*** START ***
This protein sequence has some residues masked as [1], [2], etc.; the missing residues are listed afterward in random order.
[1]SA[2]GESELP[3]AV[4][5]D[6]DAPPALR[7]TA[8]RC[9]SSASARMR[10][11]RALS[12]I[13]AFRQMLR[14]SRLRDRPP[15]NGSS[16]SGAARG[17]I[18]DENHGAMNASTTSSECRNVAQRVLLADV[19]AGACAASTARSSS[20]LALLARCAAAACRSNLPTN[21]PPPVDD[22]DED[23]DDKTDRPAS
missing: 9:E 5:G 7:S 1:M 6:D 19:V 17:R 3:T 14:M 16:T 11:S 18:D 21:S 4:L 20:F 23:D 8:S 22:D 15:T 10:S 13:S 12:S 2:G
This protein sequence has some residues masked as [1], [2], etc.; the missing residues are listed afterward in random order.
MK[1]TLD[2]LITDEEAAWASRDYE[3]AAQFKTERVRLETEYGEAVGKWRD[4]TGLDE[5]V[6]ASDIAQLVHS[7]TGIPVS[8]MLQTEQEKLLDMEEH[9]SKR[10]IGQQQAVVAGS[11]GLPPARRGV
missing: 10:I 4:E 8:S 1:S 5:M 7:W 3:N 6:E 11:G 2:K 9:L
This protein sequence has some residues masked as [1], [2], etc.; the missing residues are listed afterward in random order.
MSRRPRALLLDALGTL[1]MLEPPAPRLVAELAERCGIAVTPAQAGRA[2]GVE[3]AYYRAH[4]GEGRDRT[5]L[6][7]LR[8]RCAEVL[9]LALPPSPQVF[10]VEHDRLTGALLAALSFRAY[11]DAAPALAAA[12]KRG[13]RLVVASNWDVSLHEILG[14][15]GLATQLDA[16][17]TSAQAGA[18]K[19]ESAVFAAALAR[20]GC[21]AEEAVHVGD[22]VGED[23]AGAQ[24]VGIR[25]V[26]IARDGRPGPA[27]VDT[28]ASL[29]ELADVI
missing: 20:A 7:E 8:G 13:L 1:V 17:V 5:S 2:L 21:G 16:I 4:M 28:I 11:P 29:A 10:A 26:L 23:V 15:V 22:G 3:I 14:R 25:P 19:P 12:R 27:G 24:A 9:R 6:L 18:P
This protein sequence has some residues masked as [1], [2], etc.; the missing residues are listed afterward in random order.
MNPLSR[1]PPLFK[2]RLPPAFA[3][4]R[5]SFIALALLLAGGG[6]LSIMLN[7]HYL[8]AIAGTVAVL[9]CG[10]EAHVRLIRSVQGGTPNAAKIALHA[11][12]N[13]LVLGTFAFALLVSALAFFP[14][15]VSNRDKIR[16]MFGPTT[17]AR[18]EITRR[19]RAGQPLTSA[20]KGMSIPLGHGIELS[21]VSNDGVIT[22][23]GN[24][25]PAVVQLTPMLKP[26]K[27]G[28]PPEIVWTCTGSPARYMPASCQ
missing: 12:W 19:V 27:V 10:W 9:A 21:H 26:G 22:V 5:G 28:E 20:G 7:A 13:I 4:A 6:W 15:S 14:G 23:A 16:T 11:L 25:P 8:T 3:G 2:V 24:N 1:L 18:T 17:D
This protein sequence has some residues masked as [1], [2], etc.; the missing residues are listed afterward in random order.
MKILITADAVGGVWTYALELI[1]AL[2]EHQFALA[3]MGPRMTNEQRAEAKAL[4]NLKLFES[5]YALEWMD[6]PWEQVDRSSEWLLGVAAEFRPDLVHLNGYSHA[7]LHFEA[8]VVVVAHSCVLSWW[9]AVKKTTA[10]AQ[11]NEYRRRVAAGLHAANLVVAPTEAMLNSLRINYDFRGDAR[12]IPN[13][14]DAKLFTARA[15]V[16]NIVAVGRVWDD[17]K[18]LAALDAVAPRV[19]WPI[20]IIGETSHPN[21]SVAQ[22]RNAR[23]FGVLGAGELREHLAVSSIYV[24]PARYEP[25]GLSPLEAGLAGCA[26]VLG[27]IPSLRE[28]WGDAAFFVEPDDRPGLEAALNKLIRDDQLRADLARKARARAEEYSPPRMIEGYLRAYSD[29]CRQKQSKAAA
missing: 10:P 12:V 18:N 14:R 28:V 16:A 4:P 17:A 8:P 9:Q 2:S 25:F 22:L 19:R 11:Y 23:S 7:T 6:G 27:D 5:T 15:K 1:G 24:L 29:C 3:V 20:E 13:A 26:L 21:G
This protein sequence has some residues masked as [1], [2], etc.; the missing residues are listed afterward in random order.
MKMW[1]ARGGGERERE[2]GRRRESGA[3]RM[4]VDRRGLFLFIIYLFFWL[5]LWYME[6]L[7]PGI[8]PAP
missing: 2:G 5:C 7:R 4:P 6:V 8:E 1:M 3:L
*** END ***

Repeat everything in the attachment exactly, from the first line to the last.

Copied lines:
This protein sequence has some residues masked as [1], [2], etc.; the missing residues are listed afterward in random order.
[1]SA[2]GESELP[3]AV[4][5]D[6]DAPPALR[7]TA[8]RC[9]SSASARMR[10][11]RALS[12]I[13]AFRQMLR[14]SRLRDRPP[15]NGSS[16]SGAARG[17]I[18]DENHGAMNASTTSSECRNVAQRVLLADV[19]AGACAASTARSSS[20]LALLARCAAAACRSNLPTN[21]PPPVDD[22]DED[23]DDKTDRPAS
missing: 9:E 5:G 7:S 1:M 6:D 19:V 17:R 3:T 14:M 16:T 11:S 18:D 21:S 4:L 20:F 23:D 8:S 22:D 15:T 10:S 13:S 12:S 2:G
This protein sequence has some residues masked as [1], [2], etc.; the missing residues are listed afterward in random order.
MK[1]TLD[2]LITDEEAAWASRDYE[3]AAQFKTERVRLETEYGEAVGKWRD[4]TGLDE[5]V[6]ASDIAQLVHS[7]TGIPVS[8]MLQTEQEKLLDMEEH[9]SKR[10]IGQQQAVVAGS[11]GLPPARRGV
missing: 10:I 4:E 8:S 1:S 5:M 7:W 3:N 6:E 11:G 2:K 9:L
This protein sequence has some residues masked as [1], [2], etc.; the missing residues are listed afterward in random order.
MSRRPRALLLDALGTL[1]MLEPPAPRLVAELAERCGIAVTPAQAGRA[2]GVE[3]AYYRAH[4]GEGRDRT[5]L[6][7]LR[8]RCAEVL[9]LALPPSPQVF[10]VEHDRLTGALLAALSFRAY[11]DAAPALAAA[12]KRG[13]RLVVASNWDVSLHEILG[14][15]GLATQLDA[16][17]TSAQAGA[18]K[19]ESAVFAAALAR[20]GC[21]AEEAVHVGD[22]VGED[23]AGAQ[24]VGIR[25]V[26]IARDGRPGPA[27]VDT[28]ASL[29]ELADVI
missing: 20:A 7:E 8:G 13:L 1:V 17:V 5:S 2:L 21:G 16:I 4:M 28:I 11:P 29:A 10:A 26:L 23:V 15:V 22:G 3:I 14:R 25:P 19:P 12:R 27:G 24:A 9:R 6:L 18:P
This protein sequence has some residues masked as [1], [2], etc.; the missing residues are listed afterward in random order.
MNPLSR[1]PPLFK[2]RLPPAFA[3][4]R[5]SFIALALLLAGGG[6]LSIMLN[7]HYL[8]AIAGTVAVL[9]CG[10]EAHVRLIRSVQGGTPNAAKIALHA[11][12]N[13]LVLGTFAFALLVSALAFFP[14][15]VSNRDKIR[16]MFGPTT[17]AR[18]EITRR[19]RAGQPLTSA[20]KGMSIPLGHGIELS[21]VSNDGVIT[22][23]GN[24][25]PAVVQLTPMLKP[26]K[27]G[28]PPEIVWTCTGSPARYMPASCQ
missing: 12:W 19:V 27:V 10:W 9:A 21:H 26:G 22:V 5:G 28:E 20:G 7:A 13:I 4:A 6:W 15:S 14:G 23:A 16:T 11:L 25:P 8:T 3:G 2:V 24:N 1:L 18:T 17:D
This protein sequence has some residues masked as [1], [2], etc.; the missing residues are listed afterward in random order.
MKILITADAVGGVWTYALELI[1]AL[2]EHQFALA[3]MGPRMTNEQRAEAKAL[4]NLKLFES[5]YALEWMD[6]PWEQVDRSSEWLLGVAAEFRPDLVHLNGYSHA[7]LHFEA[8]VVVVAHSCVLSWW[9]AVKKTTA[10]AQ[11]NEYRRRVAAGLHAANLVVAPTEAMLNSLRINYDFRGDAR[12]IPN[13][14]DAKLFTARA[15]V[16]NIVAVGRVWDD[17]K[18]LAALDAVAPRV[19]WPI[20]IIGETSHPN[21]SVAQ[22]RNAR[23]FGVLGAGELREHLAVSSIYV[24]PARYEP[25]GLSPLEAGLAGCA[26]VLG[27]IPSLRE[28]WGDAAFFVEPDDRPGLEAALNKLIRDDQLRADLARKARARAEEYSPPRMIEGYLRAYSD[29]CRQKQSKAAA
missing: 10:P 12:V 18:N 14:R 28:V 16:A 4:P 17:A 8:P 9:Q 2:S 25:F 22:L 19:R 11:Y 23:S 7:T 6:G 27:D 5:T 15:K 1:G 24:L 29:C 3:V 20:E 13:A 26:L 21:G
This protein sequence has some residues masked as [1], [2], etc.; the missing residues are listed afterward in random order.
MKMW[1]ARGGGERERE[2]GRRRESGA[3]RM[4]VDRRGLFLFIIYLFFWL[5]LWYME[6]L[7]PGI[8]PAP
missing: 2:G 5:C 7:R 4:P 6:V 8:E 1:M 3:L